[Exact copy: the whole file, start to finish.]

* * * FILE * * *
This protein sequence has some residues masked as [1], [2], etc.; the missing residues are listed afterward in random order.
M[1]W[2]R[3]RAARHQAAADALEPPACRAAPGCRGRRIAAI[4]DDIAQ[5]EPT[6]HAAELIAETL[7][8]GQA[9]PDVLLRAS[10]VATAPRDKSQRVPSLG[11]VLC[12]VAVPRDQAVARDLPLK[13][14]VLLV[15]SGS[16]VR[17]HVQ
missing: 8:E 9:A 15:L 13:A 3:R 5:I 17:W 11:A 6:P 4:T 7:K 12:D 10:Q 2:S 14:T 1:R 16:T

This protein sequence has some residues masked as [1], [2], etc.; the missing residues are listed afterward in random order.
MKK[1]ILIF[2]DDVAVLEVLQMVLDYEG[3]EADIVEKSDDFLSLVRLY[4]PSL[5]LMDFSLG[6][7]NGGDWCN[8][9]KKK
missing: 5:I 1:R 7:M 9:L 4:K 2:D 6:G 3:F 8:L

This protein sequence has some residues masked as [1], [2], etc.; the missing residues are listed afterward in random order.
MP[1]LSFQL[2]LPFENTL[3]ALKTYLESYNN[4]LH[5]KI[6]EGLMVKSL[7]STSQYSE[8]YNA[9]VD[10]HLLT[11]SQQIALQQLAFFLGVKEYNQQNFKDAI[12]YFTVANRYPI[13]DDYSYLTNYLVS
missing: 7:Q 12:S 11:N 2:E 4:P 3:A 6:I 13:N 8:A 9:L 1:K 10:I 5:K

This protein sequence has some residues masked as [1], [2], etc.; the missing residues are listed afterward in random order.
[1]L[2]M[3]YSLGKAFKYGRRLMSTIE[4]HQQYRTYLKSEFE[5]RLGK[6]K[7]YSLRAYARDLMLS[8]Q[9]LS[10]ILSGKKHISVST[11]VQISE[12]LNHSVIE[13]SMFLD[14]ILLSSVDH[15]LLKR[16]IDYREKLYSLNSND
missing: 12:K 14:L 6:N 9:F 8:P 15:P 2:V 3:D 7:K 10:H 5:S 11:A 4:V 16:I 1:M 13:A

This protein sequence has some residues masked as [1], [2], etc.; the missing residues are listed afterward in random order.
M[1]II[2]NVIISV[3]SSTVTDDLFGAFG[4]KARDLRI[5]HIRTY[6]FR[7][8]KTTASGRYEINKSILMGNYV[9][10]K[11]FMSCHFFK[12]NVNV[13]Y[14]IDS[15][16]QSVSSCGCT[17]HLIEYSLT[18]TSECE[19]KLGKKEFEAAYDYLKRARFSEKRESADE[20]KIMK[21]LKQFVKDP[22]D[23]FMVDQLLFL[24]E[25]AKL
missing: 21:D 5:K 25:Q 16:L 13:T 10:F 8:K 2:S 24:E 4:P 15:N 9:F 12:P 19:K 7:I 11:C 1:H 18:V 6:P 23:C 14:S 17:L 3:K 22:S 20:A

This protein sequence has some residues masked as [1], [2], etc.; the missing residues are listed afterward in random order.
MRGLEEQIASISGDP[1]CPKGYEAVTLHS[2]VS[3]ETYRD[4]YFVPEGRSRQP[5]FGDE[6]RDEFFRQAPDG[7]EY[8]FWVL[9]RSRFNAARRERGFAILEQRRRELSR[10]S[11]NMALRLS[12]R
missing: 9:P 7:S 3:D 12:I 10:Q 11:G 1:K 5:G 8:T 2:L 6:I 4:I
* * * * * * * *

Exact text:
This protein sequence has some residues masked as [1], [2], etc.; the missing residues are listed afterward in random order.
M[1]W[2]R[3]RAARHQAAADALEPPACRAAPGCRGRRIAAI[4]DDIAQ[5]EPT[6]HAAELIAETL[7][8]GQA[9]PDVLLRAS[10]VATAPRDKSQRVPSLG[11]VLC[12]VAVPRDQAVARDLPLK[13][14]VLLV[15]SGS[16]VR[17]HVQ
missing: 8:E 9:A 15:L 13:A 3:R 5:I 17:W 11:A 6:P 4:T 7:K 12:D 10:Q 2:S 14:T 1:R 16:T

This protein sequence has some residues masked as [1], [2], etc.; the missing residues are listed afterward in random order.
MKK[1]ILIF[2]DDVAVLEVLQMVLDYEG[3]EADIVEKSDDFLSLVRLY[4]PSL[5]LMDFSLG[6][7]NGGDWCN[8][9]KKK
missing: 5:I 1:R 7:M 9:L 4:K 2:D 6:G 3:F 8:L

This protein sequence has some residues masked as [1], [2], etc.; the missing residues are listed afterward in random order.
MP[1]LSFQL[2]LPFENTL[3]ALKTYLESYNN[4]LH[5]KI[6]EGLMVKSL[7]STSQYSE[8]YNA[9]VD[10]HLLT[11]SQQIALQQLAFFLGVKEYNQQNFKDAI[12]YFTVANRYPI[13]DDYSYLTNYLVS
missing: 7:Q 12:S 11:N 2:E 4:P 3:A 6:I 13:N 8:A 9:L 1:K 10:I 5:K

This protein sequence has some residues masked as [1], [2], etc.; the missing residues are listed afterward in random order.
[1]L[2]M[3]YSLGKAFKYGRRLMSTIE[4]HQQYRTYLKSEFE[5]RLGK[6]K[7]YSLRAYARDLMLS[8]Q[9]LS[10]ILSGKKHISVST[11]VQISE[12]LNHSVIE[13]SMFLD[14]ILLSSVDH[15]LLKR[16]IDYREKLYSLNSND
missing: 12:K 14:L 6:N 9:F 8:P 15:P 2:V 3:D 7:K 10:H 5:S 11:A 4:V 16:I 1:M 13:A

This protein sequence has some residues masked as [1], [2], etc.; the missing residues are listed afterward in random order.
M[1]II[2]NVIISV[3]SSTVTDDLFGAFG[4]KARDLRI[5]HIRTY[6]FR[7][8]KTTASGRYEINKSILMGNYV[9][10]K[11]FMSCHFFK[12]NVNV[13]Y[14]IDS[15][16]QSVSSCGCT[17]HLIEYSLT[18]TSECE[19]KLGKKEFEAAYDYLKRARFSEKRESADE[20]KIMK[21]LKQFVKDP[22]D[23]FMVDQLLFL[24]E[25]AKL
missing: 21:D 5:K 25:Q 16:L 13:T 10:F 8:K 2:S 24:E 4:P 15:N 9:F 12:P 19:K 7:I 11:C 1:H 18:V 6:P 23:C 14:S 17:L 3:K 22:S 20:A

This protein sequence has some residues masked as [1], [2], etc.; the missing residues are listed afterward in random order.
MRGLEEQIASISGDP[1]CPKGYEAVTLHS[2]VS[3]ETYRD[4]YFVPEGRSRQP[5]FGDE[6]RDEFFRQAPDG[7]EY[8]FWVL[9]RSRFNAARRERGFAILEQRRRELSR[10]S[11]NMALRLS[12]R
missing: 9:P 7:S 3:D 12:I 10:Q 11:G 1:K 5:G 8:T 2:L 6:I 4:I